Here’s my best practice guidelines for form design.

Working on a design system for a bank has taught on a lot about forms. I’ve watched testing in our labs. I’ve worked alongside experts from specialist accessibility organisations. I’ve seen forms tested by disabled people and users of assistive technology. I’ve also read a lot of research.

From all this learning I’ve formed my own forms best-practice guidelines. I thought it would be useful start recording it. Here’s my work in progress. I do UI/UX so I’m coming at this from a designer’s perspective.

Inclusive Design Principles. Designing forms for people experiencing permanent, temporary or situational disabilities improves the experience for everyone. I also look to the WCAG principles. Your website or app must be:

  • perceivable
  • operable
  • understandable
  • robust and compatible

In summary, think of your user and keep things as simple and as functional as possible. But don’t overvalue simplicity and style at the cost of clarity. In the words of Luke Wroblewski “obvious always wins“.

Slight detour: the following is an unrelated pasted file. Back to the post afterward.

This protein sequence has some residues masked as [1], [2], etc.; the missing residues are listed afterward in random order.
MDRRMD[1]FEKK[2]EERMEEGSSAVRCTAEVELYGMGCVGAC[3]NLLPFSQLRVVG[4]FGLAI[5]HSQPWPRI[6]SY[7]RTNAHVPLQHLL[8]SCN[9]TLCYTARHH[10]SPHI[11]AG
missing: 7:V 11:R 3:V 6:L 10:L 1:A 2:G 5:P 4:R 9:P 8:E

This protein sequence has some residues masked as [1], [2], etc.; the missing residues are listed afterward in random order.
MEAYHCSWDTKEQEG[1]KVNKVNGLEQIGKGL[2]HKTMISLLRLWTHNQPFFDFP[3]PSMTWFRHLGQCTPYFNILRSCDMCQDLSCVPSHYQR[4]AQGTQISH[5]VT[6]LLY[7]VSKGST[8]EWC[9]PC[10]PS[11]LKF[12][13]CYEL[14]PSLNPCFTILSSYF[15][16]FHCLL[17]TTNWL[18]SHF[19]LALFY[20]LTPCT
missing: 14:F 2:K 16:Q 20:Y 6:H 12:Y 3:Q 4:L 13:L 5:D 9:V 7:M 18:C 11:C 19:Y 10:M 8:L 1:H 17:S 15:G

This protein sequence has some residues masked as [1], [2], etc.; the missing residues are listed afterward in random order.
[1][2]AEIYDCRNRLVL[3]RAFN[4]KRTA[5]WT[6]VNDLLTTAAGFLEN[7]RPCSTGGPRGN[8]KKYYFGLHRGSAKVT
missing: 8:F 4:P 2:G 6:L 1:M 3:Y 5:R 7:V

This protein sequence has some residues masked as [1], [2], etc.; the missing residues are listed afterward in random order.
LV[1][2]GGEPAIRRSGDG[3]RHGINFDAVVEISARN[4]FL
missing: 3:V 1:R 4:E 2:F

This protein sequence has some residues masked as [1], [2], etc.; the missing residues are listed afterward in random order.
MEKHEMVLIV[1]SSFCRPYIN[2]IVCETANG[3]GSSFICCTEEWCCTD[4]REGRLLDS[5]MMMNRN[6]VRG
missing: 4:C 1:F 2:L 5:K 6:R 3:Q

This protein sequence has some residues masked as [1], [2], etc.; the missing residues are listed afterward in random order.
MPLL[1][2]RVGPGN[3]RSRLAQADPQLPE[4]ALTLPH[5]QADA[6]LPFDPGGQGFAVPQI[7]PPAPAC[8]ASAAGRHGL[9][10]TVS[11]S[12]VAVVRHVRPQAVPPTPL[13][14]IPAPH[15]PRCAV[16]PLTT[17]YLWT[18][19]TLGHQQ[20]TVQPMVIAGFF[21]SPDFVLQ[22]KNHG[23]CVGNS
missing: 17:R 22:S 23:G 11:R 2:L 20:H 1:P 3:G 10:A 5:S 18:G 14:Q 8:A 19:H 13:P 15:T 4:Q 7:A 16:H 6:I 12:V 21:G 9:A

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Buttons in the wild

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Radio buttons in the wild

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Checkboxes in the wild

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Notifications in the wild

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  • WCAG 3.3.1
  • Provide a text description when user input falls outside the required format or values W3C Techniques for WCAG 2.1
  • Text needs a 4.5:1 contrast ratio against the background. Check your red text. WCAG 1.4.3
  • Icon needs a 3:1 contrast ratio against the background. WCAG 1.4.11
  • Consider users with colour vision deficiency. Test your error messages on a colour blind person, or using a free colour blind simulator like Color Oracle.
  • Don’t rely on colour alone to convey your message. Provide an additional indicator to colour, like an icon. WCAG 1.4.1

Error messages in the wild

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Date entry in the wild

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Select boxes in the wild

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? These are my opinions based on my experience, research and testing to date. Yours might differ based on your goals, target audience, location and product. Test whenever you can and use your metrics to inform choices. I’m always learning so if you discover a better way of doing something I’d love to hear about it.



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